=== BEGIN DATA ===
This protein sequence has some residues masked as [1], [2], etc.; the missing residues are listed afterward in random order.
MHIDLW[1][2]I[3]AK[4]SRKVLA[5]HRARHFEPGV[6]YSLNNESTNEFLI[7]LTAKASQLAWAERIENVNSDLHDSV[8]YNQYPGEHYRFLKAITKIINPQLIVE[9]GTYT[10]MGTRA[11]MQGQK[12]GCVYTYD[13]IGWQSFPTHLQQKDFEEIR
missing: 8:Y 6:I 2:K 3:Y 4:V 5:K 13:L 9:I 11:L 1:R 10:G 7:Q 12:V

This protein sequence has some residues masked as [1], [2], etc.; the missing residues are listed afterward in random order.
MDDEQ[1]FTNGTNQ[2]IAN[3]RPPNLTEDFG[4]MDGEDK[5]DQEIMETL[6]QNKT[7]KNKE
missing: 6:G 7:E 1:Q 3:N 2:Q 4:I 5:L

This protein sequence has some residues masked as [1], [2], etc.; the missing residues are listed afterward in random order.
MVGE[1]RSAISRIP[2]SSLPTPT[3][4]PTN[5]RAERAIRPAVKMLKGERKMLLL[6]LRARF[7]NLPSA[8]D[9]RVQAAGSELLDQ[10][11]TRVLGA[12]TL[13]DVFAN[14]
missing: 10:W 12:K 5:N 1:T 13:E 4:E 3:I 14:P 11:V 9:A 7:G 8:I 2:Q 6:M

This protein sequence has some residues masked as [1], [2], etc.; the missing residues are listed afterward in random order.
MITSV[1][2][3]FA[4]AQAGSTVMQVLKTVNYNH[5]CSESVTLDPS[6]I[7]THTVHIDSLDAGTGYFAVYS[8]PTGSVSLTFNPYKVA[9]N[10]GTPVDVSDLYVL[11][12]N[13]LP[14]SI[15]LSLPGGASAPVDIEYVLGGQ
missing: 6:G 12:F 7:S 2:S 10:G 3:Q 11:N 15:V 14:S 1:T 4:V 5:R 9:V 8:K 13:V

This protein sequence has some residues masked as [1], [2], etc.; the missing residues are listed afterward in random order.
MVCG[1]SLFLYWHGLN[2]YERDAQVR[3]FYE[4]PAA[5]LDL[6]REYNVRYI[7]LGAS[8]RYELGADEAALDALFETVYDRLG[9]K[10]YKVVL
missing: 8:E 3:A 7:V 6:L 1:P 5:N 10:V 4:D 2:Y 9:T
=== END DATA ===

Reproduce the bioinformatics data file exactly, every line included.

This protein sequence has some residues masked as [1], [2], etc.; the missing residues are listed afterward in random order.
MHIDLW[1][2]I[3]AK[4]SRKVLA[5]HRARHFEPGV[6]YSLNNESTNEFLI[7]LTAKASQLAWAERIENVNSDLHDSV[8]YNQYPGEHYRFLKAITKIINPQLIVE[9]GTYT[10]MGTRA[11]MQGQK[12]GCVYTYD[13]IGWQSFPTHLQQKDFEEIR
missing: 8:Y 6:I 2:K 3:Y 4:V 5:K 13:L 9:I 11:L 1:R 10:G 7:Q 12:V

This protein sequence has some residues masked as [1], [2], etc.; the missing residues are listed afterward in random order.
MDDEQ[1]FTNGTNQ[2]IAN[3]RPPNLTEDFG[4]MDGEDK[5]DQEIMETL[6]QNKT[7]KNKE
missing: 6:G 7:E 1:Q 3:N 2:Q 4:I 5:L

This protein sequence has some residues masked as [1], [2], etc.; the missing residues are listed afterward in random order.
MVGE[1]RSAISRIP[2]SSLPTPT[3][4]PTN[5]RAERAIRPAVKMLKGERKMLLL[6]LRARF[7]NLPSA[8]D[9]RVQAAGSELLDQ[10][11]TRVLGA[12]TL[13]DVFAN[14]
missing: 10:W 12:K 5:N 1:T 13:E 4:E 3:I 14:P 11:V 9:A 7:G 8:I 2:Q 6:M

This protein sequence has some residues masked as [1], [2], etc.; the missing residues are listed afterward in random order.
MITSV[1][2][3]FA[4]AQAGSTVMQVLKTVNYNH[5]CSESVTLDPS[6]I[7]THTVHIDSLDAGTGYFAVYS[8]PTGSVSLTFNPYKVA[9]N[10]GTPVDVSDLYVL[11][12]N[13]LP[14]SI[15]LSLPGGASAPVDIEYVLGGQ
missing: 6:G 12:F 7:S 2:S 10:G 3:Q 11:N 15:V 14:S 1:T 4:V 5:R 9:V 8:K 13:V

This protein sequence has some residues masked as [1], [2], etc.; the missing residues are listed afterward in random order.
MVCG[1]SLFLYWHGLN[2]YERDAQVR[3]FYE[4]PAA[5]LDL[6]REYNVRYI[7]LGAS[8]RYELGADEAALDALFETVYDRLG[9]K[10]YKVVL
missing: 8:E 3:A 7:V 6:L 1:P 5:N 10:V 4:D 2:Y 9:T